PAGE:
Past Event

Past Event

Is there a way out of non-performing loans in Europe?

At this event we looked at the issue of non-performing loans in Europe. The event also saw the launch of the latest issue of "European Economy – Banks, Regulation and the Real Sector."

Speakers: Emilios Avgouleas, Giorgio Barba Navaretti, Giacomo Calzolari, Maria Demertzis, Martin Hellwig, Helen Louri and Laura von Daniels Topic: European Macroeconomics & Governance, Finance & Financial Regulation Location: Bruegel, Rue de la Charité 33, 1210 Brussels Date: July 6, 2017
Read article Download PDF More on this topic

External Publication

Review of EU-third country cooperation on policies falling within the ITRE domain in relation to Brexit

What is the possible future relationship between the EU and the UK in light of Brexit? The report provides a critical assessment of the implications of existing models of cooperation between third countries and the European Union on energy, electronic communications, research policy and small business policy.

By: J. Scott Marcus, Georgios Petropoulos, André Sapir, Simone Tagliapietra, Alessio Terzi, Reinhilde Veugelers and Georg Zachmann Topic: European Macroeconomics & Governance Date: July 5, 2017
Read about event

Upcoming Event

Sep
28
12:30

Unfinished business: The unexplored causes of the financial crisis and the lessons yet to be learned

At this event Tamim Bayoumi will present his upcoming book on the financial crisis, showing how how the Euro crisis and U.S. housing crash were, in fact, parasitically intertwined.

Speakers: Tamim Bayoumi, Maria Demertzis and Aerdt Houben Topic: European Macroeconomics & Governance, Global Economics & Governance Location: Bruegel, Rue de la Charité 33, 1210 Brussels
Read article More on this topic More by this author

Blog Post

Eurozone or EU budget? Confronting a complex political question

This week’s European Commission reflection paper is the latest document to ponder a distinction between EU and euro-area budgets. But do we need to split the two, and what would each budget be used for? In this post, I present an analytical framework for assessing this ultimately political question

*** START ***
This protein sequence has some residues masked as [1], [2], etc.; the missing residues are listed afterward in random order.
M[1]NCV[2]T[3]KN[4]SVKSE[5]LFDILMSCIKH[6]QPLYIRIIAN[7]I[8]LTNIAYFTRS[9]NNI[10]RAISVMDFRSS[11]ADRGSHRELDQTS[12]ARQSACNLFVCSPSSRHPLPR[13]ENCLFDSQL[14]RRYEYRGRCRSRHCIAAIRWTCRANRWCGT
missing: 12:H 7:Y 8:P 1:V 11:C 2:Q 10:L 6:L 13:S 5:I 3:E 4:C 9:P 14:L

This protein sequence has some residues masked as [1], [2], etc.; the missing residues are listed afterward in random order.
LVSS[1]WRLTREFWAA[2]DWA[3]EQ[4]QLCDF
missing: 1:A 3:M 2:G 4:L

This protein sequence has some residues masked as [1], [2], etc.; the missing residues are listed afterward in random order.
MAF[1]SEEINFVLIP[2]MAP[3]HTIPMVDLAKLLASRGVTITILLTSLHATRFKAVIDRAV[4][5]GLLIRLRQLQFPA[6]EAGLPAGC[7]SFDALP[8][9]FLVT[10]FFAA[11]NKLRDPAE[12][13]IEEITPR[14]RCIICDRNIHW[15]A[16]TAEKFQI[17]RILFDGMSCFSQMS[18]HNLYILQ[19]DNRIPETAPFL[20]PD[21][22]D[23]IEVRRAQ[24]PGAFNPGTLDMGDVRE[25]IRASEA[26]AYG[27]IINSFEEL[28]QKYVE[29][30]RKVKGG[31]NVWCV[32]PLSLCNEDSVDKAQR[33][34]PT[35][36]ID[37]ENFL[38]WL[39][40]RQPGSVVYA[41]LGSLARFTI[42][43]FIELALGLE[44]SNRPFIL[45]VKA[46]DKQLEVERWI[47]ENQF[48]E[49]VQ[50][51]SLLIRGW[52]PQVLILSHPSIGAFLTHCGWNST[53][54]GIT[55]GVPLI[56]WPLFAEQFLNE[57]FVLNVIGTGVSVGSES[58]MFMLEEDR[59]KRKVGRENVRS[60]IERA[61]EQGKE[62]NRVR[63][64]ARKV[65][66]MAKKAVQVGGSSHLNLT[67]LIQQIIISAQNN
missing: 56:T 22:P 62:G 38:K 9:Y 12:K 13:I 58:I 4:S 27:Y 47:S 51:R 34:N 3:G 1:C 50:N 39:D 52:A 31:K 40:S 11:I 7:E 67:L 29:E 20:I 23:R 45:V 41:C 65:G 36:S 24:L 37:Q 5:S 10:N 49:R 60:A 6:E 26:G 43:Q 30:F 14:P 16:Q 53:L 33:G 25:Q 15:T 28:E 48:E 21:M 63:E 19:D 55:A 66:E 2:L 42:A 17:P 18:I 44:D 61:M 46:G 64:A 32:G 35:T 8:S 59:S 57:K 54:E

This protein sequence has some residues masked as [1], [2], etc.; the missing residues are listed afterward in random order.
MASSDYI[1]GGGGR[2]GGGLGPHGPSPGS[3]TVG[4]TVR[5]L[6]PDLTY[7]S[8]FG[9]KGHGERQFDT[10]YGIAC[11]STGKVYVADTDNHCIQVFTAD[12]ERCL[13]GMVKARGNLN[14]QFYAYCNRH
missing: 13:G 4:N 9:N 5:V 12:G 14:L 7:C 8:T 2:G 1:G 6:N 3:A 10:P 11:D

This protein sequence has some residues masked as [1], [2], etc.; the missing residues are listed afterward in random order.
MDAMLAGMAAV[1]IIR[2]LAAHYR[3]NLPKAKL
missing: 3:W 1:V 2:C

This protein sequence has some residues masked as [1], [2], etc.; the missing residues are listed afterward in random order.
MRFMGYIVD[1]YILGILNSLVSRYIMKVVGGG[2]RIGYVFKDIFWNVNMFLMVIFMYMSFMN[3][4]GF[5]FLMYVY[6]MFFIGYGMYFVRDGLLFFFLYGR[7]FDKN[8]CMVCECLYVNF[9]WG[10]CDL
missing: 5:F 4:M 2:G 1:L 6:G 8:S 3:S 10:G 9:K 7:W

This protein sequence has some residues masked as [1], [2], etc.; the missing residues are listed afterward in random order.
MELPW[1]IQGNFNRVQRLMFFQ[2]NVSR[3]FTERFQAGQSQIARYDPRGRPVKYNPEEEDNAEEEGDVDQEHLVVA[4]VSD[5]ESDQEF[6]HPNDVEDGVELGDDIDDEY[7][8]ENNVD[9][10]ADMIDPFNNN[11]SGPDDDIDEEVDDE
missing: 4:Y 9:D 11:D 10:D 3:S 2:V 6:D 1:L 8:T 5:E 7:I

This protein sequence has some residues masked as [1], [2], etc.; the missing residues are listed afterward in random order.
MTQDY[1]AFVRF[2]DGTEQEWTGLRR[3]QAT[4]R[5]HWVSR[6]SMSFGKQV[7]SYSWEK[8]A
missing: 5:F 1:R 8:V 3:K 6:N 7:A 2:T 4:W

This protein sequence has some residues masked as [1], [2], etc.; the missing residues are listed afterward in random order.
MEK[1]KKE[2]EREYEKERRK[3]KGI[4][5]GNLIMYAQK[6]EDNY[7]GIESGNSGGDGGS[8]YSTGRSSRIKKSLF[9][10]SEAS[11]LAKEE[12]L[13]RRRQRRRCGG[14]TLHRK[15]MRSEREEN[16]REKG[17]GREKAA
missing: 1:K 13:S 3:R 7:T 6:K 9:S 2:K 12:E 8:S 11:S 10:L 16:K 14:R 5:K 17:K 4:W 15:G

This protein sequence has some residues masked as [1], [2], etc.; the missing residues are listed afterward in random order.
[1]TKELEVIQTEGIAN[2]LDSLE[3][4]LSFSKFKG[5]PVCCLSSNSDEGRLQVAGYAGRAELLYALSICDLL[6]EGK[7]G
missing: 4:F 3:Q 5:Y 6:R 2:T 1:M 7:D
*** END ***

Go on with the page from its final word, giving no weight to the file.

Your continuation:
By: Guntram B. Wolff Topic: European Macroeconomics & Governance Date: June 29, 2017
Read article More on this topic More by this author

Blog Post

Raising the inflation target: a question of robustness

In an unexpected move, the Federal Reserve Chair Janet Yellen has recently brought up the issue of raising the inflation target. This blog argues that an increase in inflation targets may prove to be beneficial in achieving price stability in the long run. This would increase the credibility of central banks in achieving inflation goals and stave off the distortionary effects of deflation.

By: Maria Demertzis Topic: European Macroeconomics & Governance Date: June 22, 2017
Read article More on this topic

Blog Post

Can EU actors keep using common law after Brexit?

English common law is the choice of law for financial contracts, even for parties in EU members with civil law systems. This creates a lucrative legal sector in the UK, but Brexit could make UK court decisions difficult to enforce in the EU. Parties will be able to continue using English common law after Brexit, but how will these contracts be enforced? Some continental courts are preparing to make judicial decisions on common law cases in the English language.

By: Uuriintuya Batsaikhan and Dirk Schoenmaker Topic: European Macroeconomics & Governance Date: June 22, 2017
Read article More on this topic More by this author

Blog Post

The size and location of Europe’s defence industry

There is growing debate about a common European military policy and defence spending. Such moves would have major economic implications. We look at the supply side and summarise some key facts about the European defence sector: its size, structure, and ability to meet a possibly increased demand from EU member states.

By: Alexander Roth Topic: European Macroeconomics & Governance Date: June 22, 2017
Read article More by this author

Parliamentary Testimony

House of Commons

Exiting the European Union Committee

On 19 April 2017 Zsolt Darvas appeared as a witness at the Exiting the European Union Committee, the House of Commons, United Kingdom.

By: Zsolt Darvas Topic: European Macroeconomics & Governance, House of Commons, Testimonies Date: June 20, 2017
Load more posts